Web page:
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A Yachting Legend
Posted Thursday, 2 November 2017
Imagine a father coming into a bit of money. His sons are sailing mad – one likes to design boats, the other to build them. Now this extra cash is available, he decides to let his dropout twenty one year old kid design him a radical ocean racer. His younger son gets to supervise the build at one of the best-respected boat yards in the country. An indulgent father and his two kids, working together on an exciting project. A nice start in business for the youngsters. But this is no ordinary boat. It turns out to be a turning point in yachting history.
It’s not only a winner, but it’s beautiful, and different. Skinny like a day racer, rigged more like a day boat than the husky blue water boats of its time. Contrary to the predictions of the old salts, it doesn’t fall apart, and proves very seaworthy. Some of its unique features become generic on yachts to follow. The young designer and builder shoot to global status in their respective fields, and remain there for the rest of their long careers.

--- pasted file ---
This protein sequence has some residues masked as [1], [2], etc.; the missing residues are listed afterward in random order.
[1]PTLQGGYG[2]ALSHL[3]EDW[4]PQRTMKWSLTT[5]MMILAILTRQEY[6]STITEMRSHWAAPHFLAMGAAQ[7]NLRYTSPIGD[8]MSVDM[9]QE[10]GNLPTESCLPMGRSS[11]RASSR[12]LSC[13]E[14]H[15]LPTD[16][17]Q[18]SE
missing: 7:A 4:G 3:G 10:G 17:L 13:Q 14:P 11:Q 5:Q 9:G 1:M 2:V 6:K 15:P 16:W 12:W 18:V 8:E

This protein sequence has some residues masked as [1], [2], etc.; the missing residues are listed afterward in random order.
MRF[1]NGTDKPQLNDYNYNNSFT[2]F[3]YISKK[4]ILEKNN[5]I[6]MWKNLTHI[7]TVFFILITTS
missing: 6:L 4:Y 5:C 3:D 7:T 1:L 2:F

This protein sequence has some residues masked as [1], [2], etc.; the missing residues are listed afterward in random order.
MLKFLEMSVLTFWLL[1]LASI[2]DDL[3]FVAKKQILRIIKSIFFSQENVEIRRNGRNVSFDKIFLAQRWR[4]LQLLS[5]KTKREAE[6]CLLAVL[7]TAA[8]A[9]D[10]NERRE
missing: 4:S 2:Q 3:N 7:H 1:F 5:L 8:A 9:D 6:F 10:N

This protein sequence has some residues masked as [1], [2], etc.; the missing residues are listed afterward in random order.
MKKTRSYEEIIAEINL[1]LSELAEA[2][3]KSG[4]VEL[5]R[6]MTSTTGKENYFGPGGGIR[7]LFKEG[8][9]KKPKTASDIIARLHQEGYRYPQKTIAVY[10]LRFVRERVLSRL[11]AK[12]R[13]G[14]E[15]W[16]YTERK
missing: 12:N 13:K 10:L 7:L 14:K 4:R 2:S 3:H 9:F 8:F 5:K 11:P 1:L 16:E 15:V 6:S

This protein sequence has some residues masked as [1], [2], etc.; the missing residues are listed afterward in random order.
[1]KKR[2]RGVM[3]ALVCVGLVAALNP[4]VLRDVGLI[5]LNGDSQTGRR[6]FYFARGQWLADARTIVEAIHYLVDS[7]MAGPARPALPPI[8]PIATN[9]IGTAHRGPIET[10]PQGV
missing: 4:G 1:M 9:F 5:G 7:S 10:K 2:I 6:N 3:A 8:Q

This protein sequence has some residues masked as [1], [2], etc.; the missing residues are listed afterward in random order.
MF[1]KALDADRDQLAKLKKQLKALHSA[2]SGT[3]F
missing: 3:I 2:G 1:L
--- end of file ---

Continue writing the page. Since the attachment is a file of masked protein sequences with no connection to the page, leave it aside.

The boat named after a fish slips through the water very quickly, ably guided by the brothers and their crew. It builds a racing record that has never been equalled, before retiring from the spotlight and slipping into relative oblivion. Some seventy years later, it is restored and begins to race seriously again. Racing the same international offshore races over again, it astounds by not only bettering its original time for all races, but finishing at or near the head of the fleet on corrected time. She is now the world’s most successful ocean racing yacht ever. Can you imagine today’s crop of motor-sailing maxis even existing at the turn of the twenty-second century?
You may have already guessed that this icon is the mighty Dorade. Her current custodians are a San Francisco couple who brought the now eighty-seven year old classic to Australia in July for a campaign including the Brisbane to Keppel Island race and Hamilton Island Race Week, in the lead up to her tilt at this year’s Hobart race.
Anyone interested in yachting history, or indeed beautiful boats, will have a unique opportunity to see Dorade while she’s in the Derwent, and to inspect those famous ventilators. Dorade vents are now ubiquitous, but this is where they started. And if you’re considering whether to encourage your kids to follow their passion, remember the Stephens brothers Olin and Rod. Their Dad’s faith in their abilities propelled them to worldwide fame and a lifetime of incredible job satisfaction. Who could ask for more?
- by Petrea McCarthy